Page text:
Brenton described these reactions as “disappointing”, and said “this will be a real concern for those hoping that smart metering will be a game-changer in terms of consumers engaging more with energy, but perhaps the advent of smart technologies could change this going forward.”
But Doepel countered that the nature of the challenge has changed: “The task now is to make people aware of what smart metering will be able to do for them in the future – it’s not the changes in your energy usage or bills that are the exciting bit, it’s the fact that because your usage can be monitored, suppliers will be able to tailor a tariff to your exact needs, that suits your specific lifestyle and you as an individual. That to me is exciting, and that’s what the marketers – and the suppliers – need to be focussing on now. That to me is what will make the difference.”
And in good news for suppliers, the results of a more recent Smart Energy GB report commissioned in October show this is far from unattainable, and may simply be a matter of time. The report, which looked in to detailing behaviour change following a smart meter installation, found those who have had a smart meter for more than two years are more likely to say that they understand what they need to do to save energy around the home, and the longer people own their smart meter, the more likely it is they will have implemented energy saving changes.
Infographic: Consumer attitudes towards smart meters
Source: Utility Week, in association with Harris Interactive
Where are we at?
The government and Ofgem have a target to roll out 53 million gas and electricity meters to all homes and small businesses in Great Britain by the end of 2020. In its latest quarterly update, published in November, the government said there are now more than 8.61 million smart and advanced meters in homes and businesses in Great Britain, installed by both large and small energy suppliers.
But it is SMETS2 or SMETS2-compatible SMETS1 meters that households need. SMETS2 meters offer functionality that is critical to the success of the smart meter rollout and the delivery of its value case for both customers and the energy industry. This is because core SMETS2 functionality includes providing “first gasp” and “last breath” notifications to network operators of outages and supply restoration. It also includes completely transparent billing for customers, and seamless switching between suppliers.
This ability to switch with ease is the flagship promise that smart metering has been sold to the public on. And despite the many other advantages smart meters will afford consumers and businesses if all goes to plan, this promise is the least the scheme should be seen to be delivering if it wants to instil confidence. Unfortunately, at present this is far from a reality – despite the advanced stage of the rollout, with its looming 2020 deadline for completion.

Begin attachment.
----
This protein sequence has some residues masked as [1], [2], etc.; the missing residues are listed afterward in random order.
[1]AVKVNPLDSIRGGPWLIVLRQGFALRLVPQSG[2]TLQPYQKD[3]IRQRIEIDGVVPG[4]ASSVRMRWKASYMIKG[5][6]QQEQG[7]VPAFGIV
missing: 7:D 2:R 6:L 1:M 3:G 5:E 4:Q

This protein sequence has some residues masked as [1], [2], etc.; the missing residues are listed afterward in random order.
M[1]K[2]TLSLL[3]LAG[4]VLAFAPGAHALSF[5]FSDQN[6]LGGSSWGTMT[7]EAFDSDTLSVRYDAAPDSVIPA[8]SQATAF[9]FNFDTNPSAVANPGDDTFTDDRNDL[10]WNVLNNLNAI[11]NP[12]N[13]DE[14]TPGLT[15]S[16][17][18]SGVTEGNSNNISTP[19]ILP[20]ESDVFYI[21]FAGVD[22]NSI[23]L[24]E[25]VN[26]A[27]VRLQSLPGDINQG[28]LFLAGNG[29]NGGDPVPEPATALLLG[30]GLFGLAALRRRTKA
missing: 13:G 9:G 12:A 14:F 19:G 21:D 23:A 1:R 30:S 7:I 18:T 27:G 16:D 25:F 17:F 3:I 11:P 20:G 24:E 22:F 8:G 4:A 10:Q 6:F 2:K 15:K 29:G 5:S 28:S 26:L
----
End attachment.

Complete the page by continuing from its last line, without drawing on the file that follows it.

An engaging prospect?
The clock is ticking on the smart meter rollout. However, research carried out by Utility Week, in association with Harris Interactive, shows that a worryingly large minority of the population are still disengaged with the devices. According to the survey, 25 per cent of people are “not interested” in getting a smart meter. And it also shows a high level of ignorance about how the entire process works: two thirds (67 per cent) said they are not aware that the rollout is funded by bills.
In terms of consumer engagement with the smart meter installation process, Audrey Gallagher, director of energy supply at Energy UK, told Parliament last week that it was still too early to truly assess the public appetite for smart meters.
Giving evidence during the committee stage of the Smart Meter Bill – which effectively extends the potential rollout period – she said that the ramp up in smart meter installation had “not yet really started in earnest”.
Responding to the Harris findings on level of consumer interest in smart meters, a BEIS (business, energy and industrial strategy) spokesman points to “continuing” rises in installation with nearly 350,000 of the devise fitted every month of this year.
A spokesman for Smart Energy GB insists that there is “no reason” why anyone should not want to upgrade to a smart meter, with its own research showing that nearly in eight in ten people report benefits in terms of how they buy and use energy.
On the issue of public ignorance about how their meters are funded, both BEIS and Smart Energy GB point to how the recovery of smart meter costs from energy bills is the same as for their traditional counterparts.